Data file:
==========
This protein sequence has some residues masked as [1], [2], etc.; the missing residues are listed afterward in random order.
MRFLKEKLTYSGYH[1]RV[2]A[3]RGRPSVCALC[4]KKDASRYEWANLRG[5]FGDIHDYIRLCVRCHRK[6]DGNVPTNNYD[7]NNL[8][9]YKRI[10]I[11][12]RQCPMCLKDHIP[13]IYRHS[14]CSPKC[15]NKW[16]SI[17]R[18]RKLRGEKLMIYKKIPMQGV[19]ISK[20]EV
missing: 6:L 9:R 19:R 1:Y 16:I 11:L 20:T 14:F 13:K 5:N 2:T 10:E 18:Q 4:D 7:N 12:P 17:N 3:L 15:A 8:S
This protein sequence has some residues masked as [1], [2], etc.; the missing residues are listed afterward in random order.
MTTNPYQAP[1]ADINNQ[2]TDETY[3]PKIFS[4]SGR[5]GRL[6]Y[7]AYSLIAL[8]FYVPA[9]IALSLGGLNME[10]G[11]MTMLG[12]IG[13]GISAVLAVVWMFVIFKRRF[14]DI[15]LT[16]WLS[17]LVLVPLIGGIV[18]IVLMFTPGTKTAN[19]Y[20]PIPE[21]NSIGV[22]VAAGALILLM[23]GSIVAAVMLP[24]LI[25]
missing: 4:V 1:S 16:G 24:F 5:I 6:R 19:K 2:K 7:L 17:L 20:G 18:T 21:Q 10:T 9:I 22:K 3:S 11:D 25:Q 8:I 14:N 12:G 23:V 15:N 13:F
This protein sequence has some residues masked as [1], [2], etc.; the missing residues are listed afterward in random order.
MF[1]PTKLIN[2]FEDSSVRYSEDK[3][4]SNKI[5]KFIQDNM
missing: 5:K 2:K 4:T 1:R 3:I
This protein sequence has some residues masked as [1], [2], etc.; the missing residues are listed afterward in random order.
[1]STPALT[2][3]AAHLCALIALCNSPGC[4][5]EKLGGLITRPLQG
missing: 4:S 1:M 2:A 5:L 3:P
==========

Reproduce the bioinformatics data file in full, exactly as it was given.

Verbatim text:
This protein sequence has some residues masked as [1], [2], etc.; the missing residues are listed afterward in random order.
MRFLKEKLTYSGYH[1]RV[2]A[3]RGRPSVCALC[4]KKDASRYEWANLRG[5]FGDIHDYIRLCVRCHRK[6]DGNVPTNNYD[7]NNL[8][9]YKRI[10]I[11][12]RQCPMCLKDHIP[13]IYRHS[14]CSPKC[15]NKW[16]SI[17]R[18]RKLRGEKLMIYKKIPMQGV[19]ISK[20]EV
missing: 6:L 9:R 19:R 1:Y 16:I 11:L 20:T 14:F 13:K 5:N 2:T 10:E 18:Q 4:D 7:N 12:P 17:N 3:L 15:A 8:S
This protein sequence has some residues masked as [1], [2], etc.; the missing residues are listed afterward in random order.
MTTNPYQAP[1]ADINNQ[2]TDETY[3]PKIFS[4]SGR[5]GRL[6]Y[7]AYSLIAL[8]FYVPA[9]IALSLGGLNME[10]G[11]MTMLG[12]IG[13]GISAVLAVVWMFVIFKRRF[14]DI[15]LT[16]WLS[17]LVLVPLIGGIV[18]IVLMFTPGTKTAN[19]Y[20]PIPE[21]NSIGV[22]VAAGALILLM[23]GSIVAAVMLP[24]LI[25]
missing: 4:V 1:S 16:G 24:F 5:I 6:R 19:K 2:K 7:L 17:L 20:G 18:T 21:Q 10:T 9:I 22:K 3:S 11:D 25:Q 8:I 14:N 12:G 23:V 15:N 13:F
This protein sequence has some residues masked as [1], [2], etc.; the missing residues are listed afterward in random order.
MF[1]PTKLIN[2]FEDSSVRYSEDK[3][4]SNKI[5]KFIQDNM
missing: 5:K 2:K 4:T 1:R 3:I
This protein sequence has some residues masked as [1], [2], etc.; the missing residues are listed afterward in random order.
[1]STPALT[2][3]AAHLCALIALCNSPGC[4][5]EKLGGLITRPLQG
missing: 4:S 1:M 2:A 5:L 3:P